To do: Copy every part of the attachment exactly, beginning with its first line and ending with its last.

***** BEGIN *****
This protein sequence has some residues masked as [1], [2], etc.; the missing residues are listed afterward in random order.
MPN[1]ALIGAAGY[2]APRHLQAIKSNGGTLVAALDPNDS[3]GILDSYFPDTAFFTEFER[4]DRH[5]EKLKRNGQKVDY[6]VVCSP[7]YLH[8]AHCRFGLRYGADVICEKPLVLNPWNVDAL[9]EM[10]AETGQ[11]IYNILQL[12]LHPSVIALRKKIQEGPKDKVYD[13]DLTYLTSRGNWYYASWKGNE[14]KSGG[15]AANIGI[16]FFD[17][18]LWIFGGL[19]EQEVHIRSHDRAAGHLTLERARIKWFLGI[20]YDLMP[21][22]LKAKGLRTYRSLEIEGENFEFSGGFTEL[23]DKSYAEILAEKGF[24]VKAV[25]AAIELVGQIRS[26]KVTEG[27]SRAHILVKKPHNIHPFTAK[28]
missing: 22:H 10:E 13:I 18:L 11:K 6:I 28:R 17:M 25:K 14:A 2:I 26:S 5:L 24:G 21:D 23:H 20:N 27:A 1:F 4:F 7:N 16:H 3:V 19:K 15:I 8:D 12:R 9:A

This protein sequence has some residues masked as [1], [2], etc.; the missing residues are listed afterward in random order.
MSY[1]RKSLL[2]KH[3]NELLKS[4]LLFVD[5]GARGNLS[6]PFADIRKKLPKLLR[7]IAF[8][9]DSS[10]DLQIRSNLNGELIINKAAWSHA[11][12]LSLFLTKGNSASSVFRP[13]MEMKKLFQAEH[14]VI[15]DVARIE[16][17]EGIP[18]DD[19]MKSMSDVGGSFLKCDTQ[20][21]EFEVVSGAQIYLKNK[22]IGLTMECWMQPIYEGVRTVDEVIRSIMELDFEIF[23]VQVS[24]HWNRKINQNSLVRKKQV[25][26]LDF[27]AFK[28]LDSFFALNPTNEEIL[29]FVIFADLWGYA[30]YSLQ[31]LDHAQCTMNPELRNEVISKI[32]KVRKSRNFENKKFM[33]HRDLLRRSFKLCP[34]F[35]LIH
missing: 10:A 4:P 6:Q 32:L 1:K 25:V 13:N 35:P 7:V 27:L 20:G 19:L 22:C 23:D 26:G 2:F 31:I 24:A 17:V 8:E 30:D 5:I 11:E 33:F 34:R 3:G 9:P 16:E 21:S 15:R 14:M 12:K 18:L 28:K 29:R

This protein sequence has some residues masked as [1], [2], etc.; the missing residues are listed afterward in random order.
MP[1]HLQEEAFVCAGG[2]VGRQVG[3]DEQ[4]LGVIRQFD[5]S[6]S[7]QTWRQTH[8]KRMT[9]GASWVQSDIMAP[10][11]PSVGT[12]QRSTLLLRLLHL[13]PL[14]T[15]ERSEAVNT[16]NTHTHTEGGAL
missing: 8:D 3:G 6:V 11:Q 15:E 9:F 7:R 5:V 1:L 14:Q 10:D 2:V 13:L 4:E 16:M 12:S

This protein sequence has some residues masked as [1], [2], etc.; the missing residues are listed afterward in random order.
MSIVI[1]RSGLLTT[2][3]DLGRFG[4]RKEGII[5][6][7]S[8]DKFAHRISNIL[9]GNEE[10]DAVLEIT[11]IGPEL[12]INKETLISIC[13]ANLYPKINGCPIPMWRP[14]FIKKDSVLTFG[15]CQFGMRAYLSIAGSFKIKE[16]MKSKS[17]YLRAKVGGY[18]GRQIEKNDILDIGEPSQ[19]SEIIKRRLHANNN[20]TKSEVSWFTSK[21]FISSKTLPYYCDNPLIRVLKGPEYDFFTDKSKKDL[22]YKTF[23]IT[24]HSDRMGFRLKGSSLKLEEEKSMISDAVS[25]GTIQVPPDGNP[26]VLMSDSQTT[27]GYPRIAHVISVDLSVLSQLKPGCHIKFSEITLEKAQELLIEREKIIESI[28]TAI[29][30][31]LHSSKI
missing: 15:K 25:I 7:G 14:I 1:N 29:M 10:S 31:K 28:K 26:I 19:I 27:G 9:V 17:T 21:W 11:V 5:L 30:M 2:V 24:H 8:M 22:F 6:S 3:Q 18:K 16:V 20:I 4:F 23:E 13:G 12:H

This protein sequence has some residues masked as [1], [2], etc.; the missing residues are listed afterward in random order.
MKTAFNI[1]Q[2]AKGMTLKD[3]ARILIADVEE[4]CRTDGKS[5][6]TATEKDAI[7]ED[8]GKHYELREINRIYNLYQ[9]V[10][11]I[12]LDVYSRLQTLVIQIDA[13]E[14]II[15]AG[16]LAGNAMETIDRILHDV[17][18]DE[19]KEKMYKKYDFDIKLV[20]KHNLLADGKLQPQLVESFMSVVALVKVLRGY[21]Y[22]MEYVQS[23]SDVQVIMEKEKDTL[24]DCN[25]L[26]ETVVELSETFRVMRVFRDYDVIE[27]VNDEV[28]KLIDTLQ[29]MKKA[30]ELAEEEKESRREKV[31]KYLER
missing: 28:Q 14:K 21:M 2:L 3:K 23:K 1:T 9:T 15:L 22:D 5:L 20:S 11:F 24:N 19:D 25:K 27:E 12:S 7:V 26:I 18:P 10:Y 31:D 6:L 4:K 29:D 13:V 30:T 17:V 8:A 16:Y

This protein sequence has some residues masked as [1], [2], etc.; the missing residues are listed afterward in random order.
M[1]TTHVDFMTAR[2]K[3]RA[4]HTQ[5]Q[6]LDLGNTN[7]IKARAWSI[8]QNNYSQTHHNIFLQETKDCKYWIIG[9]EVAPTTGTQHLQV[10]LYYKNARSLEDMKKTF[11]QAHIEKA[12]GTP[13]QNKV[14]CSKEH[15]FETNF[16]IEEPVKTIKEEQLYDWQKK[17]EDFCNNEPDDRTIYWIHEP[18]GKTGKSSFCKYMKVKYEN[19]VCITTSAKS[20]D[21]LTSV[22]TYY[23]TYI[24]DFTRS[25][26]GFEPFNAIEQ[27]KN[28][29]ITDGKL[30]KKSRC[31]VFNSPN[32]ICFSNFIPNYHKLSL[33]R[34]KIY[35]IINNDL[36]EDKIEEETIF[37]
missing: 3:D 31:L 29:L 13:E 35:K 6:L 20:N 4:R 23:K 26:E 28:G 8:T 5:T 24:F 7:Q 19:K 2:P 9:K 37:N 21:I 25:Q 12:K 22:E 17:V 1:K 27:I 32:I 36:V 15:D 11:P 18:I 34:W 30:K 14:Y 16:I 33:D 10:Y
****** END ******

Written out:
This protein sequence has some residues masked as [1], [2], etc.; the missing residues are listed afterward in random order.
MPN[1]ALIGAAGY[2]APRHLQAIKSNGGTLVAALDPNDS[3]GILDSYFPDTAFFTEFER[4]DRH[5]EKLKRNGQKVDY[6]VVCSP[7]YLH[8]AHCRFGLRYGADVICEKPLVLNPWNVDAL[9]EM[10]AETGQ[11]IYNILQL[12]LHPSVIALRKKIQEGPKDKVYD[13]DLTYLTSRGNWYYASWKGNE[14]KSGG[15]AANIGI[16]FFD[17][18]LWIFGGL[19]EQEVHIRSHDRAAGHLTLERARIKWFLGI[20]YDLMP[21][22]LKAKGLRTYRSLEIEGENFEFSGGFTEL[23]DKSYAEILAEKGF[24]VKAV[25]AAIELVGQIRS[26]KVTEG[27]SRAHILVKKPHNIHPFTAK[28]
missing: 22:H 10:E 13:I 18:L 11:K 6:I 28:R 17:M 25:K 14:A 2:I 26:S 5:L 24:G 21:D 23:H 20:N 27:A 1:F 4:F 7:N 16:H 3:V 19:K 15:I 8:D 12:R 9:A

This protein sequence has some residues masked as [1], [2], etc.; the missing residues are listed afterward in random order.
MSY[1]RKSLL[2]KH[3]NELLKS[4]LLFVD[5]GARGNLS[6]PFADIRKKLPKLLR[7]IAF[8][9]DSS[10]DLQIRSNLNGELIINKAAWSHA[11][12]LSLFLTKGNSASSVFRP[13]MEMKKLFQAEH[14]VI[15]DVARIE[16][17]EGIP[18]DD[19]MKSMSDVGGSFLKCDTQ[20][21]EFEVVSGAQIYLKNK[22]IGLTMECWMQPIYEGVRTVDEVIRSIMELDFEIF[23]VQVS[24]HWNRKINQNSLVRKKQV[25][26]LDF[27]AFK[28]LDSFFALNPTNEEIL[29]FVIFADLWGYA[30]YSLQ[31]LDHAQCTMNPELRNEVISKI[32]KVRKSRNFENKKFM[33]HRDLLRRSFKLCP[34]F[35]LIH
missing: 10:A 4:P 6:Q 32:L 1:K 25:V 13:N 35:P 7:V 27:L 20:G 19:L 22:C 23:D 26:G 2:F 31:I 24:A 17:V 8:E 30:D 5:I 11:E 33:F 34:R 3:G 9:P 16:E 21:S 15:R 14:M 12:K 18:L 28:K 29:R

This protein sequence has some residues masked as [1], [2], etc.; the missing residues are listed afterward in random order.
MP[1]HLQEEAFVCAGG[2]VGRQVG[3]DEQ[4]LGVIRQFD[5]S[6]S[7]QTWRQTH[8]KRMT[9]GASWVQSDIMAP[10][11]PSVGT[12]QRSTLLLRLLHL[13]PL[14]T[15]ERSEAVNT[16]NTHTHTEGGAL
missing: 8:D 3:G 6:V 11:Q 15:E 9:F 7:R 5:V 1:L 14:Q 10:D 2:V 13:L 4:E 16:M 12:S

This protein sequence has some residues masked as [1], [2], etc.; the missing residues are listed afterward in random order.
MSIVI[1]RSGLLTT[2][3]DLGRFG[4]RKEGII[5][6][7]S[8]DKFAHRISNIL[9]GNEE[10]DAVLEIT[11]IGPEL[12]INKETLISIC[13]ANLYPKINGCPIPMWRP[14]FIKKDSVLTFG[15]CQFGMRAYLSIAGSFKIKE[16]MKSKS[17]YLRAKVGGY[18]GRQIEKNDILDIGEPSQ[19]SEIIKRRLHANNN[20]TKSEVSWFTSK[21]FISSKTLPYYCDNPLIRVLKGPEYDFFTDKSKKDL[22]YKTF[23]IT[24]HSDRMGFRLKGSSLKLEEEKSMISDAVS[25]GTIQVPPDGNP[26]VLMSDSQTT[27]GYPRIAHVISVDLSVLSQLKPGCHIKFSEITLEKAQELLIEREKIIESI[28]TAI[29][30][31]LHSSKI
missing: 15:K 25:I 7:G 14:I 1:N 29:M 10:S 31:K 28:K 26:I 19:I 27:G 9:V 17:T 21:W 11:V 5:L 30:M 2:V 24:H 8:M 22:F 6:S 3:Q 18:K 16:V 20:I 4:F 23:E 13:G 12:H

This protein sequence has some residues masked as [1], [2], etc.; the missing residues are listed afterward in random order.
MKTAFNI[1]Q[2]AKGMTLKD[3]ARILIADVEE[4]CRTDGKS[5][6]TATEKDAI[7]ED[8]GKHYELREINRIYNLYQ[9]V[10][11]I[12]LDVYSRLQTLVIQIDA[13]E[14]II[15]AG[16]LAGNAMETIDRILHDV[17][18]DE[19]KEKMYKKYDFDIKLV[20]KHNLLADGKLQPQLVESFMSVVALVKVLRGY[21]Y[22]MEYVQS[23]SDVQVIMEKEKDTL[24]DCN[25]L[26]ETVVELSETFRVMRVFRDYDVIE[27]VNDEV[28]KLIDTLQ[29]MKKA[30]ELAEEEKESRREKV[31]KYLER
missing: 28:Q 14:K 21:M 2:L 3:K 23:K 1:T 9:T 15:L 22:D 5:L 20:S 11:F 24:N 19:D 25:K 27:E 12:S 7:V 26:I 18:P 10:Y 31:D 6:L 4:K 29:D 13:V 30:T 17:V 8:A 16:Y

This protein sequence has some residues masked as [1], [2], etc.; the missing residues are listed afterward in random order.
M[1]TTHVDFMTAR[2]K[3]RA[4]HTQ[5]Q[6]LDLGNTN[7]IKARAWSI[8]QNNYSQTHHNIFLQETKDCKYWIIG[9]EVAPTTGTQHLQV[10]LYYKNARSLEDMKKTF[11]QAHIEKA[12]GTP[13]QNKV[14]CSKEH[15]FETNF[16]IEEPVKTIKEEQLYDWQKK[17]EDFCNNEPDDRTIYWIHEP[18]GKTGKSSFCKYMKVKYEN[19]VCITTSAKS[20]D[21]LTSV[22]TYY[23]TYI[24]DFTRS[25][26]GFEPFNAIEQ[27]KN[28][29]ITDGKL[30]KKSRC[31]VFNSPN[32]ICFSNFIPNYHKLSL[33]R[34]KIY[35]IINNDL[36]EDKIEEETIF[37]
missing: 3:D 31:L 29:L 13:E 35:K 6:L 20:N 4:R 23:K 26:E 28:G 8:T 5:T 24:F 7:Q 19:K 2:P 9:K 37:N 21:I 25:Q 12:K 22:E 17:V 1:K 27:I 32:I 36:V 15:D 11:P 18:I 34:W 30:K 14:Y 16:I 33:D 10:Y